Having tried LN planes, I truly believe the only way to get near that performance, is once the plane is pretty flat from however one gets there, is to finish off with hand scraping the sole using dye and a truly flat reference, as in the photo I have included.
The plane in the photo is a lesser quality Stanley Four Square 5 1/4 size, it now works very well.
There is simply no other way to get them as flat as a LN plane. LN planes are made of a much more stable cast iron, that tends not to get induced stress from machining processes.
Scraping is self compensating and is the only way to get poor quality cast iron truly flat.

View Woodknack's profile


11626 posts in 2380 days

#9 posted 05-05-2014 06:01 AM

I use cheap 80 grit sandpaper off a roll. I burn through it but it’s cheap. Depending on the size and condition of the plane I might get near flat or totally flat from 2 strips (usually 1.5 – 2 times the length of the plane). The point being I think you will use a lot of sandpaper no matter what. I do stop and brush it out every couple minutes.

-- Rick M,

View lateralus819's profile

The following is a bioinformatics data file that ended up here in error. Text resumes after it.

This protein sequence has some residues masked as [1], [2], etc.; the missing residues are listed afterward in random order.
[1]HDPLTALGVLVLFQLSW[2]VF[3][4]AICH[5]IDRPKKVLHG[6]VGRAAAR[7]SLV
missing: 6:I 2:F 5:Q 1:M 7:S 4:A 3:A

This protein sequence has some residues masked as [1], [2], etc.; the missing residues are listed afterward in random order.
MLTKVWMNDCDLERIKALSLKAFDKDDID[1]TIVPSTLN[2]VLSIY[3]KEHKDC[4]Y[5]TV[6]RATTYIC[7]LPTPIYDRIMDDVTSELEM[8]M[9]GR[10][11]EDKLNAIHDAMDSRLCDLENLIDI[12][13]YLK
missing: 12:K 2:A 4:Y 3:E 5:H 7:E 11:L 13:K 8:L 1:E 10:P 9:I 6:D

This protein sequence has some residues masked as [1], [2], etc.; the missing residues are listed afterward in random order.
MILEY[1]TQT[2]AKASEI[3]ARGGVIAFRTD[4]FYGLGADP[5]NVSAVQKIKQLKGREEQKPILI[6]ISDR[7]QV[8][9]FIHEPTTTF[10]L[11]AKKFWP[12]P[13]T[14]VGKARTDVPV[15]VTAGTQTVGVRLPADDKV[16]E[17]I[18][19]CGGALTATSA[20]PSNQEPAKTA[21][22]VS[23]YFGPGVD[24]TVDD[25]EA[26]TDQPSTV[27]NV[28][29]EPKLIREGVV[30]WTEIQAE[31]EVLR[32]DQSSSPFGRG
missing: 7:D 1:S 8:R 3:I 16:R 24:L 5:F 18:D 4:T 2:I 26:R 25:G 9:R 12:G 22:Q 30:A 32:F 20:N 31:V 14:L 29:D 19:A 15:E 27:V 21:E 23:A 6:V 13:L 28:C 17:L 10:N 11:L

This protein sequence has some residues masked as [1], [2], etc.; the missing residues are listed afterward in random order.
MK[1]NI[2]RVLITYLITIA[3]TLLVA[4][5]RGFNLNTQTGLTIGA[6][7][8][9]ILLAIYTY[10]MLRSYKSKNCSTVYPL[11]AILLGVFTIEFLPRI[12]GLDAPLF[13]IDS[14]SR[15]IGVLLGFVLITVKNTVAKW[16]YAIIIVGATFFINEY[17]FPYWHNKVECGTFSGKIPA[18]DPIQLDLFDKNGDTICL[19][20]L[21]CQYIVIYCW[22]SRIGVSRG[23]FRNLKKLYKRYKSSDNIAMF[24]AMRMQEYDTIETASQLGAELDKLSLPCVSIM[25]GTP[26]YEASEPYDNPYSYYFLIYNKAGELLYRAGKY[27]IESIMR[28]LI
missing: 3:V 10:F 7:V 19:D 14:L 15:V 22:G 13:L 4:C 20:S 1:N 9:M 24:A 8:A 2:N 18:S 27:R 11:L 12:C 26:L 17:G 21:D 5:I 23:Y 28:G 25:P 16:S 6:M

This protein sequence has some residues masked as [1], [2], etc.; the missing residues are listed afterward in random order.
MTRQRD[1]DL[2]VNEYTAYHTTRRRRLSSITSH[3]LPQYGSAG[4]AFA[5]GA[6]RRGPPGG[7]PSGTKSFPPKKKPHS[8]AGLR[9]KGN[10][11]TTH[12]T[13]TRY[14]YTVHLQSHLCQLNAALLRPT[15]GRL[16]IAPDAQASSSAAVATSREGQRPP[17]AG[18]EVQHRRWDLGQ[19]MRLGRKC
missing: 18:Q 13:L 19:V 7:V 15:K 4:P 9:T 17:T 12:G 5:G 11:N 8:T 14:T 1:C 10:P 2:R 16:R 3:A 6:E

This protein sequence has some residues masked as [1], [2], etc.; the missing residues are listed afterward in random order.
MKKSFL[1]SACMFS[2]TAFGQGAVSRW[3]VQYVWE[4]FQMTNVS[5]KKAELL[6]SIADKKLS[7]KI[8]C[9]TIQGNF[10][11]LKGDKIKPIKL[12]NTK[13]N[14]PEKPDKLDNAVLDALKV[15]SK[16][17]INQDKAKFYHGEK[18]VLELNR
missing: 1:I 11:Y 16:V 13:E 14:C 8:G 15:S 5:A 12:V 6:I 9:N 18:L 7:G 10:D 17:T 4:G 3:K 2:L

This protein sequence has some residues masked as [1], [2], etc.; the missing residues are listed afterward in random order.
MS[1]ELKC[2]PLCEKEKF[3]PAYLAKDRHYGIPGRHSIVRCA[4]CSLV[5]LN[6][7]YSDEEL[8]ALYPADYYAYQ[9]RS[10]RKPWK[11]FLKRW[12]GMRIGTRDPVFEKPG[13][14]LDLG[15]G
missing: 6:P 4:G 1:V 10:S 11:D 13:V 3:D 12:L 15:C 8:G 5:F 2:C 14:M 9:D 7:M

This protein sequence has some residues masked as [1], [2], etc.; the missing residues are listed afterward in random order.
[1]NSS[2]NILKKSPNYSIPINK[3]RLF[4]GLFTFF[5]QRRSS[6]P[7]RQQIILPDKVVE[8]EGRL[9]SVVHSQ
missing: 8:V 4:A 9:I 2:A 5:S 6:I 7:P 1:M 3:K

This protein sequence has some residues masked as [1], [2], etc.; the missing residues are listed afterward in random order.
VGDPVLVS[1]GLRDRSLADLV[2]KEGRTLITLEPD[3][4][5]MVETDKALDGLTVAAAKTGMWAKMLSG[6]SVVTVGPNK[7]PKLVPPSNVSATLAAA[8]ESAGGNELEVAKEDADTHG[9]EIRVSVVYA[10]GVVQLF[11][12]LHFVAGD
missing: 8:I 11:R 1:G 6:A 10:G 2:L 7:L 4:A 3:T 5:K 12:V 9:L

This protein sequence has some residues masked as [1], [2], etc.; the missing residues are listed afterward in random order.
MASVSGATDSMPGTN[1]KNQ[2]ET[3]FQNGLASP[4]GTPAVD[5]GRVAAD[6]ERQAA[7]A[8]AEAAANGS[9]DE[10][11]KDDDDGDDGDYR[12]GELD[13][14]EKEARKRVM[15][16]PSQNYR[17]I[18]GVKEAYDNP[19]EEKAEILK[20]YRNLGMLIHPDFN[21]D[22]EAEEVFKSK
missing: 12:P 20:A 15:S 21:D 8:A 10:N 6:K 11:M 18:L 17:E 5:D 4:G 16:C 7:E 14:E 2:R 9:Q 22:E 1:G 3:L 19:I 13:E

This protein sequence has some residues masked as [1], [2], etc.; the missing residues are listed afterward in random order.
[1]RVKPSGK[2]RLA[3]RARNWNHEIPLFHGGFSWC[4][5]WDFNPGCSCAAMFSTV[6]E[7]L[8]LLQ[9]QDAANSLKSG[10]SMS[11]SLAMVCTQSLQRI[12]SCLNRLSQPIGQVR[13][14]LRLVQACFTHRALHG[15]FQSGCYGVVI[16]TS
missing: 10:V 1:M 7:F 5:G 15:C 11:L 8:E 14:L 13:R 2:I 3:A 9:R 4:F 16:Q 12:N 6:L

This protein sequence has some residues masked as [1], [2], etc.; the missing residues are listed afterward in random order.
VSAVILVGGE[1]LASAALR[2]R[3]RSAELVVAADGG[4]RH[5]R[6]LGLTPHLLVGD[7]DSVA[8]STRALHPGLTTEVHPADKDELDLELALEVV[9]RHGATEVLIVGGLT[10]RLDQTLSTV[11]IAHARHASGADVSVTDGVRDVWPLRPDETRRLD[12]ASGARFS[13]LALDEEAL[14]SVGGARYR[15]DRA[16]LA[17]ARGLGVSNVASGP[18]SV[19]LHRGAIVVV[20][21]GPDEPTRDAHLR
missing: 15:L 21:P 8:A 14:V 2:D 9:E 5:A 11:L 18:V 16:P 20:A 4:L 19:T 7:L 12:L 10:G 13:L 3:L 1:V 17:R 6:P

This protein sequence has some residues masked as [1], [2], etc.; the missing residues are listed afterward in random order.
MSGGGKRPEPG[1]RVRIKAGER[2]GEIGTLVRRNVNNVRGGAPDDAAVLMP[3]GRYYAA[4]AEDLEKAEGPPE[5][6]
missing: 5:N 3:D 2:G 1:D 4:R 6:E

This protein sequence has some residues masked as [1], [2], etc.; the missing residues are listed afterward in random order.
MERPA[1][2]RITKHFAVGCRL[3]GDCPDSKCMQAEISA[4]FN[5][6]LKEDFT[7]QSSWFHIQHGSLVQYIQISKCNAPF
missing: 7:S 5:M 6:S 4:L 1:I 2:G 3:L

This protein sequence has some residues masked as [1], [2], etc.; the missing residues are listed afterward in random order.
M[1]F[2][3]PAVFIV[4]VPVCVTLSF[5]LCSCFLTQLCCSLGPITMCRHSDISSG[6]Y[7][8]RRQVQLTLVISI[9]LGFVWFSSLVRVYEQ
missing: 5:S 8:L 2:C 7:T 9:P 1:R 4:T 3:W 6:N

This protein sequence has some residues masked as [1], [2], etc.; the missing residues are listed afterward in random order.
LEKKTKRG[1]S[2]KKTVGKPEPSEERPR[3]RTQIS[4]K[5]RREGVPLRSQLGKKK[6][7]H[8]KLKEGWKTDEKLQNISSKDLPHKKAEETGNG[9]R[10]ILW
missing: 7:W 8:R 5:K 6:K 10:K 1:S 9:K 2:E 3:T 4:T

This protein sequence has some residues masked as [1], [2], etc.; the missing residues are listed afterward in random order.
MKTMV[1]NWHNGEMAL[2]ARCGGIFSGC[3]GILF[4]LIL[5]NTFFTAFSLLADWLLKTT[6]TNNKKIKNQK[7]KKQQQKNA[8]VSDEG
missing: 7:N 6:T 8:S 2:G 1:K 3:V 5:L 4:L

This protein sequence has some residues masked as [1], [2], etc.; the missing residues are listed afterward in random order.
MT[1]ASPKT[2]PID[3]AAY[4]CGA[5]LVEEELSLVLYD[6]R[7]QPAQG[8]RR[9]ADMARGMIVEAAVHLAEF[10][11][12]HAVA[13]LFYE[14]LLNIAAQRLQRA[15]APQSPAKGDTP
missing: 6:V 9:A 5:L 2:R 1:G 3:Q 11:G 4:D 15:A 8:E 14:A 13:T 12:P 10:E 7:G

2241 posts in 1889 days

#10 posted 05-05-2014 01:06 PM

I don’t aim for perfect flatness. To do that would be absurd. I just want a uniform finish on the sides and a moderate flatness. I’ll see if I can get some rolls instead. Probably change to a lower grit for rough removal. Been starting with 120, which does work pretty well. I had a #7 almost flat in under 10 minutes.

View unbob's profile


810 posts in 1903 days

#11 posted 05-05-2014 02:55 PM

After testing out the LN handplanes that they say are .0005” flat, and finding that they are very good, that is the standard I want. But at a much lower price rehabbing older planes. One has to find their own acceptable standard. For example, Its not possible to get a plane better then .003” flat by sanding it, but, at that tolerance, it would be much better then one that is .030” out of true.